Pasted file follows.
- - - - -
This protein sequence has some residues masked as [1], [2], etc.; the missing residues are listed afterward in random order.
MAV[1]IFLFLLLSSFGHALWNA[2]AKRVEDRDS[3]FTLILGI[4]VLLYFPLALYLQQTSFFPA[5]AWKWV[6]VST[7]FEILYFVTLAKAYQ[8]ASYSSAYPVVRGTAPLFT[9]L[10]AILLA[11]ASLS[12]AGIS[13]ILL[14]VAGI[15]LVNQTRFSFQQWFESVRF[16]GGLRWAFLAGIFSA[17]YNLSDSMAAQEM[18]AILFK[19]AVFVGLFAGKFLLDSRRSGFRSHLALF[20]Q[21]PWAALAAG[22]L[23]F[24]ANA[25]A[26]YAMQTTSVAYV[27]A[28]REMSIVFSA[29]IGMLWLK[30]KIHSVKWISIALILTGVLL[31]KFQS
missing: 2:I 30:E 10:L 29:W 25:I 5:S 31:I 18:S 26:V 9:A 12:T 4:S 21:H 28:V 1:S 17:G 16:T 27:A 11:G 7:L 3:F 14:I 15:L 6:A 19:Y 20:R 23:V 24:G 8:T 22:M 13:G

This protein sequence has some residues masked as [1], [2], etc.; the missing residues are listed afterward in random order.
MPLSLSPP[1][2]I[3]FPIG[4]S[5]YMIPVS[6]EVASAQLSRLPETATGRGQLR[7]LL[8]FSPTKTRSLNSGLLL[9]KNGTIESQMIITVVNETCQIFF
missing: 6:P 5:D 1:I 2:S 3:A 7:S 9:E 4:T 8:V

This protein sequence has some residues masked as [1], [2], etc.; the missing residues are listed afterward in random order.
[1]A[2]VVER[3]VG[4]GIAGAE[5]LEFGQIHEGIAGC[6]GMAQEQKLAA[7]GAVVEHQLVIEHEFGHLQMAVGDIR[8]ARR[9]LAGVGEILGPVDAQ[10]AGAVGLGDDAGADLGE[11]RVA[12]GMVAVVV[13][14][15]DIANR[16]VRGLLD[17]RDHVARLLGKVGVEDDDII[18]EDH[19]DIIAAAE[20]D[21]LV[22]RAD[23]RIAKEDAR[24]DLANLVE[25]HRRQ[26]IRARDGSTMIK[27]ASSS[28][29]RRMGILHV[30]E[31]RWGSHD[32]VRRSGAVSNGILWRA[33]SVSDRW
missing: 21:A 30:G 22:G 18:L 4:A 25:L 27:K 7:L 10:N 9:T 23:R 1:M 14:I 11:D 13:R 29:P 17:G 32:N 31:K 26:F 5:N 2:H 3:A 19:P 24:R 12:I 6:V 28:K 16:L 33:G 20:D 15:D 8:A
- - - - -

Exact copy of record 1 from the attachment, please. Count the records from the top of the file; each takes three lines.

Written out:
This protein sequence has some residues masked as [1], [2], etc.; the missing residues are listed afterward in random order.
MAV[1]IFLFLLLSSFGHALWNA[2]AKRVEDRDS[3]FTLILGI[4]VLLYFPLALYLQQTSFFPA[5]AWKWV[6]VST[7]FEILYFVTLAKAYQ[8]ASYSSAYPVVRGTAPLFT[9]L[10]AILLA[11]ASLS[12]AGIS[13]ILL[14]VAGI[15]LVNQTRFSFQQWFESVRF[16]GGLRWAFLAGIFSA[17]YNLSDSMAAQEM[18]AILFK[19]AVFVGLFAGKFLLDSRRSGFRSHLALF[20]Q[21]PWAALAAG[22]L[23]F[24]ANA[25]A[26]YAMQTTSVAYV[27]A[28]REMSIVFSA[29]IGMLWLK[30]KIHSVKWISIALILTGVLL[31]KFQS
missing: 2:I 30:E 10:L 29:W 25:I 5:S 31:I 18:S 26:V 9:A 12:T 4:S 21:H 28:V 1:S 17:G 16:T 27:A 11:G 7:L 3:F 14:I 15:L 6:A 19:Y 20:R 23:V 24:G 8:T 22:M 13:G